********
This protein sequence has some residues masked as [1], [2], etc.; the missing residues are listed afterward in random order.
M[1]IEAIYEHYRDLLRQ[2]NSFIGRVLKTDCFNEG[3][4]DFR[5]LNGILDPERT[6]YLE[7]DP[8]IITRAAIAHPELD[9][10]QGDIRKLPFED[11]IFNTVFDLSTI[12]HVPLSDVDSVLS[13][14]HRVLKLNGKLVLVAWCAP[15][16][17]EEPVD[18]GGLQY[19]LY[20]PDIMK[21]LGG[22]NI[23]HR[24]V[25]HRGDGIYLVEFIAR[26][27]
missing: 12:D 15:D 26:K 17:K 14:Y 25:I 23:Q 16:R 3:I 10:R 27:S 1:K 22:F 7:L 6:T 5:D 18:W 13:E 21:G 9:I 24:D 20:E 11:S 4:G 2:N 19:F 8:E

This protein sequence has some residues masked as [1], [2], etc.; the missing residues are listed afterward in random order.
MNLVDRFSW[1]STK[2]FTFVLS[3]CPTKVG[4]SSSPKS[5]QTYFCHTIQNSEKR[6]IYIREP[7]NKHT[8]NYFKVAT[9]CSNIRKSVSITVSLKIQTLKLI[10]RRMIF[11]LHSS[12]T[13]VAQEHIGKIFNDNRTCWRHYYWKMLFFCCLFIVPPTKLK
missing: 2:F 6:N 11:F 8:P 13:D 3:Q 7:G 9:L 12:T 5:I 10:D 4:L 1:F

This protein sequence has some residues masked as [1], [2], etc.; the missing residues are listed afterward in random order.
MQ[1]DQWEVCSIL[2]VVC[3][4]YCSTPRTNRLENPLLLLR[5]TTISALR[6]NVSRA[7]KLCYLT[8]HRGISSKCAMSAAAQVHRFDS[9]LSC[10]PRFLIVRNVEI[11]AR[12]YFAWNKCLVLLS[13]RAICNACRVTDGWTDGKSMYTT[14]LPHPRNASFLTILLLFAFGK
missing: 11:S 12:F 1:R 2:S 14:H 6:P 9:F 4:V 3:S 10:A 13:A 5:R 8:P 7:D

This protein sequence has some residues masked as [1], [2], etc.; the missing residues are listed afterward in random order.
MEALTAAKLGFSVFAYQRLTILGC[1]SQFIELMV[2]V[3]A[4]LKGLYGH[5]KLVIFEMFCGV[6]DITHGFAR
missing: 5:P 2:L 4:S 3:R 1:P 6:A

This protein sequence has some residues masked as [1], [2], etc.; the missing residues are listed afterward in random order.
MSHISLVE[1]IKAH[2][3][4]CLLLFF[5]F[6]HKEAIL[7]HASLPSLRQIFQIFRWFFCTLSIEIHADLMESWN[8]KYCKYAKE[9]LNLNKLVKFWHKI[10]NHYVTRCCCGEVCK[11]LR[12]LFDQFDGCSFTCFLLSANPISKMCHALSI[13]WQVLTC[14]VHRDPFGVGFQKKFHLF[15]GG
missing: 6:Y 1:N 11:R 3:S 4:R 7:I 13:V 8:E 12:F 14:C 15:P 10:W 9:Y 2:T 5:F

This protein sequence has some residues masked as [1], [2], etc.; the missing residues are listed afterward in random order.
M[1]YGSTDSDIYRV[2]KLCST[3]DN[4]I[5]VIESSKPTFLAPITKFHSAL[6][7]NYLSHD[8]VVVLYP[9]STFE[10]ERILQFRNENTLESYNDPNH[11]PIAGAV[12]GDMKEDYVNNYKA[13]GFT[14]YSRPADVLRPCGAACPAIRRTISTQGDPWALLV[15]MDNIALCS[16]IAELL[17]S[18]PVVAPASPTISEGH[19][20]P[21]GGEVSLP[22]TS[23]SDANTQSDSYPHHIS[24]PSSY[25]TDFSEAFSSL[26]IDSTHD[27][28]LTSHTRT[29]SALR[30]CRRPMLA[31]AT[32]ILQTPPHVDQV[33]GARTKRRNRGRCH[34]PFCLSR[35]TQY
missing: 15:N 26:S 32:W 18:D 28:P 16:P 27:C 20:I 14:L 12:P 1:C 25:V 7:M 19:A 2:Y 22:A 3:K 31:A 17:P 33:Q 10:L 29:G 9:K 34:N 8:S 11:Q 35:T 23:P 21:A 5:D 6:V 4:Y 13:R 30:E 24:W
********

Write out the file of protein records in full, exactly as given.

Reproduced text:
This protein sequence has some residues masked as [1], [2], etc.; the missing residues are listed afterward in random order.
M[1]IEAIYEHYRDLLRQ[2]NSFIGRVLKTDCFNEG[3][4]DFR[5]LNGILDPERT[6]YLE[7]DP[8]IITRAAIAHPELD[9][10]QGDIRKLPFED[11]IFNTVFDLSTI[12]HVPLSDVDSVLS[13][14]HRVLKLNGKLVLVAWCAP[15][16][17]EEPVD[18]GGLQY[19]LY[20]PDIMK[21]LGG[22]NI[23]HR[24]V[25]HRGDGIYLVEFIAR[26][27]
missing: 12:D 15:D 26:K 17:K 14:Y 25:I 23:Q 16:R 3:I 10:R 27:S 1:K 22:F 7:L 6:T 5:D 18:W 13:E 21:G 9:I 24:D 20:E 11:S 4:G 2:N 19:F 8:E

This protein sequence has some residues masked as [1], [2], etc.; the missing residues are listed afterward in random order.
MNLVDRFSW[1]STK[2]FTFVLS[3]CPTKVG[4]SSSPKS[5]QTYFCHTIQNSEKR[6]IYIREP[7]NKHT[8]NYFKVAT[9]CSNIRKSVSITVSLKIQTLKLI[10]RRMIF[11]LHSS[12]T[13]VAQEHIGKIFNDNRTCWRHYYWKMLFFCCLFIVPPTKLK
missing: 2:F 6:N 11:F 8:P 13:D 3:Q 7:G 9:L 12:T 5:I 10:D 4:L 1:F

This protein sequence has some residues masked as [1], [2], etc.; the missing residues are listed afterward in random order.
MQ[1]DQWEVCSIL[2]VVC[3][4]YCSTPRTNRLENPLLLLR[5]TTISALR[6]NVSRA[7]KLCYLT[8]HRGISSKCAMSAAAQVHRFDS[9]LSC[10]PRFLIVRNVEI[11]AR[12]YFAWNKCLVLLS[13]RAICNACRVTDGWTDGKSMYTT[14]LPHPRNASFLTILLLFAFGK
missing: 11:S 12:F 1:R 2:S 14:H 6:P 9:F 4:V 3:S 10:A 13:A 5:R 8:P 7:D

This protein sequence has some residues masked as [1], [2], etc.; the missing residues are listed afterward in random order.
MEALTAAKLGFSVFAYQRLTILGC[1]SQFIELMV[2]V[3]A[4]LKGLYGH[5]KLVIFEMFCGV[6]DITHGFAR
missing: 5:P 2:L 4:S 3:R 1:P 6:A

This protein sequence has some residues masked as [1], [2], etc.; the missing residues are listed afterward in random order.
MSHISLVE[1]IKAH[2][3][4]CLLLFF[5]F[6]HKEAIL[7]HASLPSLRQIFQIFRWFFCTLSIEIHADLMESWN[8]KYCKYAKE[9]LNLNKLVKFWHKI[10]NHYVTRCCCGEVCK[11]LR[12]LFDQFDGCSFTCFLLSANPISKMCHALSI[13]WQVLTC[14]VHRDPFGVGFQKKFHLF[15]GG
missing: 6:Y 1:N 11:R 3:S 4:R 7:I 13:V 8:E 12:F 14:C 15:P 10:W 9:Y 2:T 5:F

This protein sequence has some residues masked as [1], [2], etc.; the missing residues are listed afterward in random order.
M[1]YGSTDSDIYRV[2]KLCST[3]DN[4]I[5]VIESSKPTFLAPITKFHSAL[6][7]NYLSHD[8]VVVLYP[9]STFE[10]ERILQFRNENTLESYNDPNH[11]PIAGAV[12]GDMKEDYVNNYKA[13]GFT[14]YSRPADVLRPCGAACPAIRRTISTQGDPWALLV[15]MDNIALCS[16]IAELL[17]S[18]PVVAPASPTISEGH[19][20]P[21]GGEVSLP[22]TS[23]SDANTQSDSYPHHIS[24]PSSY[25]TDFSEAFSSL[26]IDSTHD[27][28]LTSHTRT[29]SALR[30]CRRPMLA[31]AT[32]ILQTPPHVDQV[33]GARTKRRNRGRCH[34]PFCLSR[35]TQY
missing: 15:N 26:S 32:W 18:D 28:P 16:P 27:C 20:I 14:L 12:P 1:C 25:V 7:M 19:A 2:Y 22:A 3:K 31:A 17:P 33:Q 10:L 29:G 9:K 34:N 8:S 11:Q 35:T 23:P 21:A 5:D 6:V 4:Y 13:R 30:E 24:W